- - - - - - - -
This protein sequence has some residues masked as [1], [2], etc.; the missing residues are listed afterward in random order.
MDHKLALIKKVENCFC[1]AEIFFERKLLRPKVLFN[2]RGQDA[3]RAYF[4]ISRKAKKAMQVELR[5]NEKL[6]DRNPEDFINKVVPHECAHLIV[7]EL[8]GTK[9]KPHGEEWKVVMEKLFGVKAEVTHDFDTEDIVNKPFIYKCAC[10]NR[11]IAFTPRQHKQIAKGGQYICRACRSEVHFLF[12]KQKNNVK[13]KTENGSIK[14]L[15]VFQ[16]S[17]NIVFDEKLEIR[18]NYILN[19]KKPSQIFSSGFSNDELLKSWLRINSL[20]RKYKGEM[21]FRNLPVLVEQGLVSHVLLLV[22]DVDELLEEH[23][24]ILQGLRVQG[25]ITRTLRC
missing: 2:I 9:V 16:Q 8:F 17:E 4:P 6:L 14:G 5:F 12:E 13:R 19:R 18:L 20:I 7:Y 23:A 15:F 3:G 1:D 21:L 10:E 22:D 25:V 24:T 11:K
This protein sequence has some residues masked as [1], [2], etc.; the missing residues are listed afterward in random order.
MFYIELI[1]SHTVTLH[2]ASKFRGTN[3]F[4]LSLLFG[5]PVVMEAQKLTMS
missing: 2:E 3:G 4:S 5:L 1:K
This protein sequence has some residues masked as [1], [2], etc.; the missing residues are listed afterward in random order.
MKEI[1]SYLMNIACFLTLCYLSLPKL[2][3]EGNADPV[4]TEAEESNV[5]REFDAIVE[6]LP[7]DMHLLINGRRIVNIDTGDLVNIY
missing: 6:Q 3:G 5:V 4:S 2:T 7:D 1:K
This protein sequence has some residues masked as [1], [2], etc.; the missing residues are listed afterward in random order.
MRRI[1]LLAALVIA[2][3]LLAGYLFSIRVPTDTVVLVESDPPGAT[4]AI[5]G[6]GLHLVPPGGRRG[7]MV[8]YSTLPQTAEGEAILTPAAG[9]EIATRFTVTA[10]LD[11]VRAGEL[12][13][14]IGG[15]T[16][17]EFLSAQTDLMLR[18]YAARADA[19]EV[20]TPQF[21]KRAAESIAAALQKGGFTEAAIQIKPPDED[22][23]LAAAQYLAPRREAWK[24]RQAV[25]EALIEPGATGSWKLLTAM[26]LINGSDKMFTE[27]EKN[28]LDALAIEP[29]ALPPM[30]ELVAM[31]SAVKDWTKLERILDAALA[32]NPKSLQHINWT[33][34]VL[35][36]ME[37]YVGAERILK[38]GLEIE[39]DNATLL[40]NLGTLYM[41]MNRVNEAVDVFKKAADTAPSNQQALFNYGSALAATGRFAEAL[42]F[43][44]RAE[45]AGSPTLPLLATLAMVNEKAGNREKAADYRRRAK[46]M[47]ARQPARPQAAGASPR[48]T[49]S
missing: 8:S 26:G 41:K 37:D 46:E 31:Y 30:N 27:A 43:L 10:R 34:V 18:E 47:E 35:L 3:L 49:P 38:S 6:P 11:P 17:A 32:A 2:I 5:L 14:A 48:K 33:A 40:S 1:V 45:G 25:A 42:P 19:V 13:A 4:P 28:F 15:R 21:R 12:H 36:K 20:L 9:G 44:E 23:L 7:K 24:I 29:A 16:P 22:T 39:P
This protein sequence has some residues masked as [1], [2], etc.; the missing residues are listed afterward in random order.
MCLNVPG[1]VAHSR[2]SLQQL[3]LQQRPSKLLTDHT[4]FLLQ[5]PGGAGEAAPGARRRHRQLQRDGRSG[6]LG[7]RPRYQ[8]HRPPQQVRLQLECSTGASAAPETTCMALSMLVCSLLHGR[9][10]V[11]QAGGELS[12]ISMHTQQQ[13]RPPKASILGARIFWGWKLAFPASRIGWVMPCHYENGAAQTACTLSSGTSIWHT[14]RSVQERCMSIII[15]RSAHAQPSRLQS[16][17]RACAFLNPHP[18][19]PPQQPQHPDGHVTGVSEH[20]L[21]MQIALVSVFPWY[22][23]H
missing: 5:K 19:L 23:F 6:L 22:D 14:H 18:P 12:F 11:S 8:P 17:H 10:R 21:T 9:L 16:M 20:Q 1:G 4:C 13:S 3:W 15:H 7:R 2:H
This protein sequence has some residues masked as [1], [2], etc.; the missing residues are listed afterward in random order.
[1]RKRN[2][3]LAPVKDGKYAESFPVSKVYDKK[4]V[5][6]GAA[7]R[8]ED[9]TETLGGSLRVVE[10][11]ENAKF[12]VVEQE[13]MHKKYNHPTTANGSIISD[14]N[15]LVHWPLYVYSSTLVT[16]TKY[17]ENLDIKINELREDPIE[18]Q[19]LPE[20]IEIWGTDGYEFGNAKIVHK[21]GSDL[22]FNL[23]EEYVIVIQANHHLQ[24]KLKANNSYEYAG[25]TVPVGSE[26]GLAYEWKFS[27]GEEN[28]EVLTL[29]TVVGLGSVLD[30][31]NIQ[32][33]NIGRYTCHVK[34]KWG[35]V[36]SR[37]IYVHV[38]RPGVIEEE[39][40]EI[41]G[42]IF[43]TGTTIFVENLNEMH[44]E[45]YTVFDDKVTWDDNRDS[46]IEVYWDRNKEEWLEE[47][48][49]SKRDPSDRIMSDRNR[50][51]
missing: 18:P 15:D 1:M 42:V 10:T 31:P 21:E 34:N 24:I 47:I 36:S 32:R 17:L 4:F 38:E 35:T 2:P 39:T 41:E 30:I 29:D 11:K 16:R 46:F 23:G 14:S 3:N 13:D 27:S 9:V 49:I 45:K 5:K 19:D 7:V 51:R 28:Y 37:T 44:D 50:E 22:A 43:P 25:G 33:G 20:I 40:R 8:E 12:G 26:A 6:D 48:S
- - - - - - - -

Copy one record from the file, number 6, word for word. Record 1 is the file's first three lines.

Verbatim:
This protein sequence has some residues masked as [1], [2], etc.; the missing residues are listed afterward in random order.
[1]RKRN[2][3]LAPVKDGKYAESFPVSKVYDKK[4]V[5][6]GAA[7]R[8]ED[9]TETLGGSLRVVE[10][11]ENAKF[12]VVEQE[13]MHKKYNHPTTANGSIISD[14]N[15]LVHWPLYVYSSTLVT[16]TKY[17]ENLDIKINELREDPIE[18]Q[19]LPE[20]IEIWGTDGYEFGNAKIVHK[21]GSDL[22]FNL[23]EEYVIVIQANHHLQ[24]KLKANNSYEYAG[25]TVPVGSE[26]GLAYEWKFS[27]GEEN[28]EVLTL[29]TVVGLGSVLD[30][31]NIQ[32][33]NIGRYTCHVK[34]KWG[35]V[36]SR[37]IYVHV[38]RPGVIEEE[39][40]EI[41]G[42]IF[43]TGTTIFVENLNEMH[44]E[45]YTVFDDKVTWDDNRDS[46]IEVYWDRNKEEWLEE[47][48][49]SKRDPSDRIMSDRNR[50][51]
missing: 18:P 15:D 1:M 42:V 10:T 31:P 21:E 34:N 24:I 47:I 36:S 32:R 17:L 4:F 38:E 35:T 2:P 39:T 41:E 30:I 29:D 11:K 16:R 46:F 23:G 14:S 3:N 13:D 27:S 9:V 49:I 45:K 5:K 19:D 7:V 51:R 28:Y 37:T 44:D 50:E 22:A 43:P 25:G 33:G 20:I 40:R 8:E 12:G 26:A 6:D 48:S